Using React Router Part-2

React Router Hooks

Now that you understand why Hooks are added for routing, let’s see the Hooks in action.

useParams

The useParams Hook returns an object containing key-value pairs of the passed parameters in a dynamic URL.

For example, let’s say you have a User page component that accepts an id as a param in the URL.

Import the useParam Hook from react-router-dom package.

Now you can use the Hook, as shown below.

  console.log(params);  return (
// ...
)
}

So if you were to pass 3 as ID in the user URL (/user/3), the useParam() would return an object as follows:

You can use this id param to display on the page or fetch the user information from the server.

// /user/:id
const User = () => {
const params = useParams();
return (
<div>
<div>This is the user page</div>
<div>current user Id - {params.id}</div>
</div>
);
};

useHistory

The useHistory Hooks return the history object, which the router uses internally to handle the route changes. The history object is used for managing session history.

For example, you can use the history.push() method to add a new entry to the history stack and navigate the user from the current route:

const User = () => {
const history = useHistory();
const params = useParams();
const handleBack = () => {
history.goBack();
};
const handleNavigation = () => {
history.push("/user/5");
};
return (
<div>
<div>This is the user page</div>
<div>current user Id - {params.id}</div>
<div>
<button onClick={handleBack}>Go Back</button>
</div>
<div>
<button onClick={handleNavigation}>Go To Different User</button>
</div>
</div>
);
};

In the code block above, two buttons are added to the User page component: one button to take the user to the previous page and another to navigate the user to a different page. The history.goBack() method navigates the user to the previous page and goes back one entry in the history stack.

useLocation

The useLocation Hook allows you to access the location object that represents the active URL. The value of the location object changes whenever the user navigates to a new URL.
The useLocation Hook can be convenient when you have to trigger any event whenever the URL changes.

Consider that you have to keep track of views on users’ profile pages. You can detect changes in the location object using the useEffect Hook, which comes with React.

const User = () => {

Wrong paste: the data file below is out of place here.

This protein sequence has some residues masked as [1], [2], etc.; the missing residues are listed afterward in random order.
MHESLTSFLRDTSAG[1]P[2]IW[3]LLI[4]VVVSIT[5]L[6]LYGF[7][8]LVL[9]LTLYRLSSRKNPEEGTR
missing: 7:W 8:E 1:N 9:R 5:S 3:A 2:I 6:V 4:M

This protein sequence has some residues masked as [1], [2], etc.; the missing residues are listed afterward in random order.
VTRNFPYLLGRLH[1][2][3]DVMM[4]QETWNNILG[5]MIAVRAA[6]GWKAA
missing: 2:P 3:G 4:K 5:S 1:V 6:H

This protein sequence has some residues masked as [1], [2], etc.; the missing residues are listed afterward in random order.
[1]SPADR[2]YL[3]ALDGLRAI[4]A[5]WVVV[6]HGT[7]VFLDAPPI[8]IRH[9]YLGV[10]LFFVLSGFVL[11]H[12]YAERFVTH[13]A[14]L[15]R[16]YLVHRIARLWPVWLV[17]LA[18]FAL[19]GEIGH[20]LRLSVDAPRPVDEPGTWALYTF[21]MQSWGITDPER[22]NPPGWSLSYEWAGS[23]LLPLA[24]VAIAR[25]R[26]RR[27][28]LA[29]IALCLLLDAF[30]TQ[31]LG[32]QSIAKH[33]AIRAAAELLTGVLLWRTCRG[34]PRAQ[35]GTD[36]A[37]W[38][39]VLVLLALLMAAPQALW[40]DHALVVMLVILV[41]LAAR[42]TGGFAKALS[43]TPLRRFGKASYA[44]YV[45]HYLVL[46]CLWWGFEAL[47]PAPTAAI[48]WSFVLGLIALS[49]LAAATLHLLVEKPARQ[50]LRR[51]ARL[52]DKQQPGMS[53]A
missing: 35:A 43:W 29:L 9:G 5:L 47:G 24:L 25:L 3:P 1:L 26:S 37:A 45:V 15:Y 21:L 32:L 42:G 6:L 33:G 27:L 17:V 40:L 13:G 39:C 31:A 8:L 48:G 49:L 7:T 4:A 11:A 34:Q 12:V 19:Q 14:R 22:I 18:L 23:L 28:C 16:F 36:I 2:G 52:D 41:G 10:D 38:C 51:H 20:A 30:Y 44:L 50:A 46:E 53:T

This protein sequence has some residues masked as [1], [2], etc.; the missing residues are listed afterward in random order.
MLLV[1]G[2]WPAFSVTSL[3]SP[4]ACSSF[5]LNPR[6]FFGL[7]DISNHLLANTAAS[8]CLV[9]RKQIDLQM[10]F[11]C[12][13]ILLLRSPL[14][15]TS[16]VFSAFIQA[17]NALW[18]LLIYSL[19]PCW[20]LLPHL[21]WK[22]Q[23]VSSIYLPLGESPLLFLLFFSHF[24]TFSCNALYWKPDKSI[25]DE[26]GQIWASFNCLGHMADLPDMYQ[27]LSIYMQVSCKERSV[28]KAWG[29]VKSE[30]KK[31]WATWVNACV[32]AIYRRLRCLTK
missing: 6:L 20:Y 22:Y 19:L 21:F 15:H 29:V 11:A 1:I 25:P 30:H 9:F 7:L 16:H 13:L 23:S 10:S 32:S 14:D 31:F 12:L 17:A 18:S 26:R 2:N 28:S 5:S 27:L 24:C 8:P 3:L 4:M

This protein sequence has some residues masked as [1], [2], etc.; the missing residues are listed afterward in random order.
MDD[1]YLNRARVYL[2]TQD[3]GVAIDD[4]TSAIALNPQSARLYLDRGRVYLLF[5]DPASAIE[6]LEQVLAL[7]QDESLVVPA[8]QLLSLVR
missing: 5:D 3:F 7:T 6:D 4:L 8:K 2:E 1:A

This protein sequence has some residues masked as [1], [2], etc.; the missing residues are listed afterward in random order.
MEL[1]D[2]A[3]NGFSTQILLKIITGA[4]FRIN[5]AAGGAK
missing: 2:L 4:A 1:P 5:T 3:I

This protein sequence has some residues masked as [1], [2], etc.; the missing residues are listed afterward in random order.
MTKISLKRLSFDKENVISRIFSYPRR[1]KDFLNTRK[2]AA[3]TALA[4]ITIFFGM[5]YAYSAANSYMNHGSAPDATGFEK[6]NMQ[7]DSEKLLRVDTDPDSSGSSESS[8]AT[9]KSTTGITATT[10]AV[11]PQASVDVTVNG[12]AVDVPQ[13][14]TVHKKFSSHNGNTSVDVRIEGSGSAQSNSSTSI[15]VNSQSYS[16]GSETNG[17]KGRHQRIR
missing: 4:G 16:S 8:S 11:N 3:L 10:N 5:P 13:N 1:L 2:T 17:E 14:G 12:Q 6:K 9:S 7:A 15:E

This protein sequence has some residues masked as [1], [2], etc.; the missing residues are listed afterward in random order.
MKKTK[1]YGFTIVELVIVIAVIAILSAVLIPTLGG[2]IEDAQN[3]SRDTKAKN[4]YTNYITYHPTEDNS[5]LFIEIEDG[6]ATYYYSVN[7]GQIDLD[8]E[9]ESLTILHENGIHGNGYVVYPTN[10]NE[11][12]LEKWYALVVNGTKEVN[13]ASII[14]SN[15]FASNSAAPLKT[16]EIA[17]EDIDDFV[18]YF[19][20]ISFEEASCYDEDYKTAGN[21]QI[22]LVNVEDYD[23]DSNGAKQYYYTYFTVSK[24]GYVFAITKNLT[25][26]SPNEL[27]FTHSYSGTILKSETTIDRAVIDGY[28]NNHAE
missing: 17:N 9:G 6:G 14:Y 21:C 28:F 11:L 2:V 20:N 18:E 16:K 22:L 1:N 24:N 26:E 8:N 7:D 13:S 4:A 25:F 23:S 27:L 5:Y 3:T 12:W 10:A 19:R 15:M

const history = useHistory();
const params = useParams();
const location = useLocation();
useEffect(() => {
console.log(location.pathname);
// Send request to your server to increment page view count
}, [location]);
const handleBack = () => {
history.goBack();
};
const handleNavigation = () => {
history.push("/user/5");
};
return (
<div>
<div>This is the user page</div>
<div>current user Id - {params.id}</div>
<div>
<button onClick={handleBack}>Go Back</button>
</div>
<div>
<button onClick={handleNavigation}>Go To Different User</button>
</div>
</div>
);
};

useRouteMatch

The useRouteMatch Hook matches the active URL with a given path, similarly to how the Route component works. It’s a very interesting Hook; you can get rid of the unnecessary Route component and access the match object.

You can now change the path in the user page’s route component to simply /user:

Then, use the routeMatch Hook, as shown below:

const User = () => {
const history = useHistory();
const routeMatch = useRouteMatch("/user/:id");
const location = useLocation();
useEffect(() => {
console.log(location);
}, [location]);
const handleBack = () => {
history.goBack();
};
const handleNavigation = () => {
history.push("/user/5");
};
return (
<div>
<div>This is the user page</div>
{routeMatch ? (
<div>user Id - {routeMatch.params.id}</div>
) : (
<div>You are viewing your profile</div>
)}
<div>
<button onClick={handleBack}>Go Back</button>
</div>
<div>
<button onClick={handleNavigation}>Go To Different User</button>
</div>
</div>
);
};

The useParams hook will not return an empty object since the Route component did not have any route params specified. Instead, you now have access to params in the routeMatch object.

Conclusion

Hooks are a great addition to the React ecosystem. Now that you’ve seen some code on handling routing with Hooks, you’re ready to take full advantage of what they have to offer.

Until next time, stay safe and keep coding with React Hooks!

A tech enthusiast and a die hard lover of JavaScript.

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